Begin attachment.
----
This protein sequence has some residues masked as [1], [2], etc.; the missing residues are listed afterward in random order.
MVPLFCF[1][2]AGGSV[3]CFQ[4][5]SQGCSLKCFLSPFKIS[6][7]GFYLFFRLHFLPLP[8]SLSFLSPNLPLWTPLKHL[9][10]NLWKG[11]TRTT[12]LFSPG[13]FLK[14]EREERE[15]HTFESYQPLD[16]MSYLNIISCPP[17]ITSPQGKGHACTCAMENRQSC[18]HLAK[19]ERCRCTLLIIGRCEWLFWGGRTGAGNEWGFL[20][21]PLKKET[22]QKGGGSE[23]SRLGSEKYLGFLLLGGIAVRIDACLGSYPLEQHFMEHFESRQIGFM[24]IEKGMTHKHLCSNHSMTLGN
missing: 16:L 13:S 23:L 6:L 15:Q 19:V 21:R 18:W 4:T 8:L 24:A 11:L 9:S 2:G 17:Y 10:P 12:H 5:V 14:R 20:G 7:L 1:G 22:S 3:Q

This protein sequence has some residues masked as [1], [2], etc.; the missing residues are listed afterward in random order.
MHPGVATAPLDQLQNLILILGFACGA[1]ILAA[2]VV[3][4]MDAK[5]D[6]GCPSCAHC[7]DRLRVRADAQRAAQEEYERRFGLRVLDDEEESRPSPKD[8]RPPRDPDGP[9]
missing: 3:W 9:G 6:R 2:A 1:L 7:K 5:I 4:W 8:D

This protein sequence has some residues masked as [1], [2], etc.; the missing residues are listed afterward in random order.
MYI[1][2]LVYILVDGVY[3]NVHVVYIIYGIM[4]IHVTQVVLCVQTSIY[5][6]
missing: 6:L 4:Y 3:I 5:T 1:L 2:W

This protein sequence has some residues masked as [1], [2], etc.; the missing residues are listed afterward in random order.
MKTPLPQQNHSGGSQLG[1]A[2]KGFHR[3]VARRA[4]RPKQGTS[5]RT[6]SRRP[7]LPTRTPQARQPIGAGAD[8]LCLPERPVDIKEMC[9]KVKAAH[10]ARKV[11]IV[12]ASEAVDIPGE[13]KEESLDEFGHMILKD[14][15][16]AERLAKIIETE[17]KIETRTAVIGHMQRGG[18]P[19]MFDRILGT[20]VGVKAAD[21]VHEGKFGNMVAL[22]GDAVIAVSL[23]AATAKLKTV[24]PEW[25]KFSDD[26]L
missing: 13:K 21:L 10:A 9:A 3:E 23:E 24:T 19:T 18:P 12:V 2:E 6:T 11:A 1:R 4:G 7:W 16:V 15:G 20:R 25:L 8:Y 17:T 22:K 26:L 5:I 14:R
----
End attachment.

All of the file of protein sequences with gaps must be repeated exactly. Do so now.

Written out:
This protein sequence has some residues masked as [1], [2], etc.; the missing residues are listed afterward in random order.
MVPLFCF[1][2]AGGSV[3]CFQ[4][5]SQGCSLKCFLSPFKIS[6][7]GFYLFFRLHFLPLP[8]SLSFLSPNLPLWTPLKHL[9][10]NLWKG[11]TRTT[12]LFSPG[13]FLK[14]EREERE[15]HTFESYQPLD[16]MSYLNIISCPP[17]ITSPQGKGHACTCAMENRQSC[18]HLAK[19]ERCRCTLLIIGRCEWLFWGGRTGAGNEWGFL[20][21]PLKKET[22]QKGGGSE[23]SRLGSEKYLGFLLLGGIAVRIDACLGSYPLEQHFMEHFESRQIGFM[24]IEKGMTHKHLCSNHSMTLGN
missing: 16:L 13:S 23:L 6:L 15:Q 19:V 21:R 18:W 4:T 8:L 24:A 11:L 9:S 2:G 17:Y 10:P 12:H 5:V 14:R 20:G 7:L 1:G 22:S 3:Q

This protein sequence has some residues masked as [1], [2], etc.; the missing residues are listed afterward in random order.
MHPGVATAPLDQLQNLILILGFACGA[1]ILAA[2]VV[3][4]MDAK[5]D[6]GCPSCAHC[7]DRLRVRADAQRAAQEEYERRFGLRVLDDEEESRPSPKD[8]RPPRDPDGP[9]
missing: 3:W 9:G 6:R 2:A 1:L 7:K 5:I 4:W 8:D

This protein sequence has some residues masked as [1], [2], etc.; the missing residues are listed afterward in random order.
MYI[1][2]LVYILVDGVY[3]NVHVVYIIYGIM[4]IHVTQVVLCVQTSIY[5][6]
missing: 6:L 4:Y 3:I 5:T 1:L 2:W

This protein sequence has some residues masked as [1], [2], etc.; the missing residues are listed afterward in random order.
MKTPLPQQNHSGGSQLG[1]A[2]KGFHR[3]VARRA[4]RPKQGTS[5]RT[6]SRRP[7]LPTRTPQARQPIGAGAD[8]LCLPERPVDIKEMC[9]KVKAAH[10]ARKV[11]IV[12]ASEAVDIPGE[13]KEESLDEFGHMILKD[14][15][16]AERLAKIIETE[17]KIETRTAVIGHMQRGG[18]P[19]MFDRILGT[20]VGVKAAD[21]VHEGKFGNMVAL[22]GDAVIAVSL[23]AATAKLKTV[24]PEW[25]KFSDD[26]L
missing: 13:K 21:L 10:A 9:A 3:E 23:E 24:T 19:T 18:P 12:V 2:E 6:T 11:A 1:R 4:G 7:W 16:V 15:G 20:R 25:L 8:Y 17:T 22:K 26:L 5:I 14:R